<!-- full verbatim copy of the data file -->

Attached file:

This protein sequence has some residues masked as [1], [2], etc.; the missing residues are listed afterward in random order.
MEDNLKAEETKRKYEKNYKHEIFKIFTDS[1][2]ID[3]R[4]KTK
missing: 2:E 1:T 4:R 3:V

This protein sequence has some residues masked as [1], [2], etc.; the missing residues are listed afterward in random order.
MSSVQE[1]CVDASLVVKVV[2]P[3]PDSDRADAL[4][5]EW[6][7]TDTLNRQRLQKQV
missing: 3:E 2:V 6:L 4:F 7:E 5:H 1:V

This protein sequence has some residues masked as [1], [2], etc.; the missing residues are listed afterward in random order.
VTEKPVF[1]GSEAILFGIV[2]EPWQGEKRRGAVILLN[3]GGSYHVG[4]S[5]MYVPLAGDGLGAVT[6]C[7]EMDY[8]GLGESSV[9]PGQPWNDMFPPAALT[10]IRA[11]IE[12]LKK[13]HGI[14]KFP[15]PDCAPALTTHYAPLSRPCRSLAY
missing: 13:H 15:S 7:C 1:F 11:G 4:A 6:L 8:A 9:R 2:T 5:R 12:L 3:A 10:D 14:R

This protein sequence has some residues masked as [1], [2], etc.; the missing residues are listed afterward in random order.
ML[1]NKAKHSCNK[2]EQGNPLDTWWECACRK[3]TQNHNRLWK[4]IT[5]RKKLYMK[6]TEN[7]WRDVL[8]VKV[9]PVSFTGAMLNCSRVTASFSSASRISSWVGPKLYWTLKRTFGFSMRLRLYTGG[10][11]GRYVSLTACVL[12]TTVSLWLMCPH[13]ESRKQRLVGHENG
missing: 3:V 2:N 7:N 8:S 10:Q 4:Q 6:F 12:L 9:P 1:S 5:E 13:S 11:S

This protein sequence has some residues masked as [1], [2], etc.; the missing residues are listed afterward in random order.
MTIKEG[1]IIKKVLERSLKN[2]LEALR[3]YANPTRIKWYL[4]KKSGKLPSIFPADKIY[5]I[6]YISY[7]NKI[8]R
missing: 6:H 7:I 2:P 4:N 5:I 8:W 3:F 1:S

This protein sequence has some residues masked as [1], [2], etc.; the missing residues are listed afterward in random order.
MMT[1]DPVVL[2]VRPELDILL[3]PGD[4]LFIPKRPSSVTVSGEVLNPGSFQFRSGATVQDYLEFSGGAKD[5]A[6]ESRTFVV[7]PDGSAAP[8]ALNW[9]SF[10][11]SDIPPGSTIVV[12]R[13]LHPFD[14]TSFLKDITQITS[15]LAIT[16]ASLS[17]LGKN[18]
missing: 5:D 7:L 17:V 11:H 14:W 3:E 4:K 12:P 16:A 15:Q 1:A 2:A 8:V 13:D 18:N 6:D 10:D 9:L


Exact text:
This protein sequence has some residues masked as [1], [2], etc.; the missing residues are listed afterward in random order.
MEDNLKAEETKRKYEKNYKHEIFKIFTDS[1][2]ID[3]R[4]KTK
missing: 2:E 1:T 4:R 3:V

This protein sequence has some residues masked as [1], [2], etc.; the missing residues are listed afterward in random order.
MSSVQE[1]CVDASLVVKVV[2]P[3]PDSDRADAL[4][5]EW[6][7]TDTLNRQRLQKQV
missing: 3:E 2:V 6:L 4:F 7:E 5:H 1:V

This protein sequence has some residues masked as [1], [2], etc.; the missing residues are listed afterward in random order.
VTEKPVF[1]GSEAILFGIV[2]EPWQGEKRRGAVILLN[3]GGSYHVG[4]S[5]MYVPLAGDGLGAVT[6]C[7]EMDY[8]GLGESSV[9]PGQPWNDMFPPAALT[10]IRA[11]IE[12]LKK[13]HGI[14]KFP[15]PDCAPALTTHYAPLSRPCRSLAY
missing: 13:H 15:S 7:C 1:F 11:G 4:A 6:L 8:A 9:R 2:T 5:R 12:L 3:A 10:D 14:R

This protein sequence has some residues masked as [1], [2], etc.; the missing residues are listed afterward in random order.
ML[1]NKAKHSCNK[2]EQGNPLDTWWECACRK[3]TQNHNRLWK[4]IT[5]RKKLYMK[6]TEN[7]WRDVL[8]VKV[9]PVSFTGAMLNCSRVTASFSSASRISSWVGPKLYWTLKRTFGFSMRLRLYTGG[10][11]GRYVSLTACVL[12]TTVSLWLMCPH[13]ESRKQRLVGHENG
missing: 3:V 2:N 7:N 8:S 10:Q 4:Q 6:F 12:L 9:P 1:S 5:E 13:S 11:S

This protein sequence has some residues masked as [1], [2], etc.; the missing residues are listed afterward in random order.
MTIKEG[1]IIKKVLERSLKN[2]LEALR[3]YANPTRIKWYL[4]KKSGKLPSIFPADKIY[5]I[6]YISY[7]NKI[8]R
missing: 6:H 7:I 2:P 4:N 5:I 8:W 3:F 1:S

This protein sequence has some residues masked as [1], [2], etc.; the missing residues are listed afterward in random order.
MMT[1]DPVVL[2]VRPELDILL[3]PGD[4]LFIPKRPSSVTVSGEVLNPGSFQFRSGATVQDYLEFSGGAKD[5]A[6]ESRTFVV[7]PDGSAAP[8]ALNW[9]SF[10][11]SDIPPGSTIVV[12]R[13]LHPFD[14]TSFLKDITQITS[15]LAIT[16]ASLS[17]LGKN[18]
missing: 5:D 7:L 17:V 11:H 14:W 3:E 4:K 12:P 16:A 15:Q 1:A 2:A 8:V 13:D 18:N 6:D 10:D 9:L